Looking to take the CASP

paxaddictpaxaddict Posts: 4Member ■□□□□□□□□□
Hey, guys.
New to the forums. I've been poking around for awhile, but haven't actually stuck my head in before now.

I'm Sec+ certified, and that's it. Unfortunately, due to a lack of information, and a failure to be interested in it, I missed my window to convert my cert over to CE, and it looks like I'm out of options. I can either retake the exam, or pick up the CASp. I'm currently in the Military, and in a position that requires me to have Sec + (and non-CE certs aren't recognized any more)

So, back in September, I had a one week (four day) CASp class, followed by an Exam. I wasn't prepared for it, simply put. I've been in the field for about 4 years, but I've been idling most of that time, and in positions that didn't actually require any technical knowledge. Now I'm looking to change that.

Luckily, I'm a very fast learner, and retain knowledge particularly well. By the end of those very short four days, I was ready to give the test a shot (free voucher, doesn't hurt to try, right?)
I failed.

I know it was the Simulations that did me in. I felt comfortable with enough of the questions and answers that I'm certain I would have passed the test otherwise, but for several (read: 2-4) of the simulations, I was either entirely lost, or was simply guessing. Partly, it was a simple lack of knowing commands, and I was able to sit there and poke around until I managed to get some information, but it was never enough to feel like I deserved even partial credit.

I have another voucher waiting for me to take advantage of it, and I'm in a position again where I can start studying again. So my question is, what -specific- materials would be most benefitial to me on those simulations? Links and actual book names most appreciated, but any info at all would be helpful. I'm about to get out of the Army, and I'd like all of the earlier CompTIA certs after I get out (Net+, A+ etc) but since I feel like I'm already so close to getting CASp, and the voucher is waiting, I'm looking to get it first.

Thanks, guys. I'm hoping I can knock this one out of the park next time.
Michael

Comments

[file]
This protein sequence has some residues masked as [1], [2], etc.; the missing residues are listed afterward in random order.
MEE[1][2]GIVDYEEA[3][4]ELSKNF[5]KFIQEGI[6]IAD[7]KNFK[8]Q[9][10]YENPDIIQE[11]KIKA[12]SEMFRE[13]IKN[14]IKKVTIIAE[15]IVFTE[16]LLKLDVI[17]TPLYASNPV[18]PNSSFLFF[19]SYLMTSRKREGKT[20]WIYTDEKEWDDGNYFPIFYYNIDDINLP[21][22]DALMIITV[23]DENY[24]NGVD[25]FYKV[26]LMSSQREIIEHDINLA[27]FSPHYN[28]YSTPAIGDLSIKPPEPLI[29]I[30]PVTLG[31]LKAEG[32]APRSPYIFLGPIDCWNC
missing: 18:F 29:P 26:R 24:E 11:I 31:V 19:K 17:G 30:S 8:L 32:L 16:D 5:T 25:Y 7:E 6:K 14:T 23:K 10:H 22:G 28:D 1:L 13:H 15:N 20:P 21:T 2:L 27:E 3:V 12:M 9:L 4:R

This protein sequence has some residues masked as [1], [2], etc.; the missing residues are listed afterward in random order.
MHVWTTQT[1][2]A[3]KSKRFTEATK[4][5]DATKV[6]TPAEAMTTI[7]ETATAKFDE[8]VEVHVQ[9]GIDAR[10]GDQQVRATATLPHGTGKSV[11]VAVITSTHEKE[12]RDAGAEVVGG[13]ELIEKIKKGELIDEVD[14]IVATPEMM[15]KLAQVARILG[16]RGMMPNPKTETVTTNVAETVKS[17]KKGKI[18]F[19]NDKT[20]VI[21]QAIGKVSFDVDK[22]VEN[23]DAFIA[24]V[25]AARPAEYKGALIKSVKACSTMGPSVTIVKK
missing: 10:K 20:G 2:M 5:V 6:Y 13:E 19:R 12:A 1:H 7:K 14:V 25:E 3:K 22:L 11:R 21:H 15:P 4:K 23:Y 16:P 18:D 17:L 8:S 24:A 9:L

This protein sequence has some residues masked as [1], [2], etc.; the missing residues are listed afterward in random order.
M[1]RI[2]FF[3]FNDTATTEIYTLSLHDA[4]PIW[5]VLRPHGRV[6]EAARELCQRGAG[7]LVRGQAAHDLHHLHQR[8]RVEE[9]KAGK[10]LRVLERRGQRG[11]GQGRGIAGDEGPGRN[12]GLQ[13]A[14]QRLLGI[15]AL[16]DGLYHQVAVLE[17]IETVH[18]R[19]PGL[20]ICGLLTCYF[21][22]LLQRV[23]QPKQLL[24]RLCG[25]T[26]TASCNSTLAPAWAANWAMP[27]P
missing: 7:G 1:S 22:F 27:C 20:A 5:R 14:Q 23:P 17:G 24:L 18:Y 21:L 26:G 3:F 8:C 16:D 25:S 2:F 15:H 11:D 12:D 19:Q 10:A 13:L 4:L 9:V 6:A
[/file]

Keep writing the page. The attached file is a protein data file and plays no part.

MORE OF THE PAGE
• paxaddictpaxaddict Posts: 4Member ■□□□□□□□□□
    Oh, forgot to mention, we studied out of the Sybex book in the class, and I still have mine. That book had some good info, helped me understand the concept behind some of the stuff I needed to know, but didn't do a thing in helping me prepare for those simulations. They totally blindsided me.
  • da_vatoda_vato Posts: 445Member
    PM me your email and I'll send you some material that might help. As far as books I used the sybex book and wasn't to happy with it. The official comptia material is really dry as well.

    What is your rank? I found that this test was presented in a managerial format. If you've worked in staff, it's like dealing with your battalion co, xo or csm... You can't tell them what to do, so how do you guide them to do the right thing? If you've been an ncoic of s6 then you know what I mean and how to address the test.

    If you've only been a sgt and below you'll struggle with the test as you'll want to give the technical answer which will be incorrect.
  • paxaddictpaxaddict Posts: 4Member ■□□□□□□□□□
    I'm still too new to send PMs, unfortunately, but unless I'm mistaken, I should be able to receive.

    I'm a SPC, and have worked help desk at S6, as well as Automations. Currently I'm the team leader of the IA section for.. a relatively large and condensed area. I wont get into any more detail than that. This position has definitely tested my IT skills and knowledge more than any position before this, and has helped me to see the Managerial side of things a bit more clearly.

    That being said, the level of managerial questions, and the subjective answers, on this test are definitely outside of my wheelhouse. However, as I said, I'm an extremely responsive learner and feel that I made up for it on the test itself. The questions were certainly difficult, but not impossible. I feel that I did a pretty good job of understanding that I need to pick the answer they want, not the one that I think is right.

    Those simulations, though. Killed me.

    I share your opinions on the Sybex book. My instructer actually spent some time at the beginning of the class sending us to different pages with a sharpie so we could just cross out, or correct, blatently wrong information.
    Aside from the that, I entirely agree with other opinions I've seen here on the forums about this book, in that it feels very rushed, with a plethora of spelling and grammar mistakes. Leaving it poorly edited, and exceptionally dry.

    My instructor didn't use the book very much, honestly, except as a rough guide for his syllabus. Leaving us to read the book on our own time, in conjunction with the lesson he happened to be teaching on a given day.
  • JDMurrayJDMurray Certification Invigilator Surf City, USAPosts: 11,384Admin Admin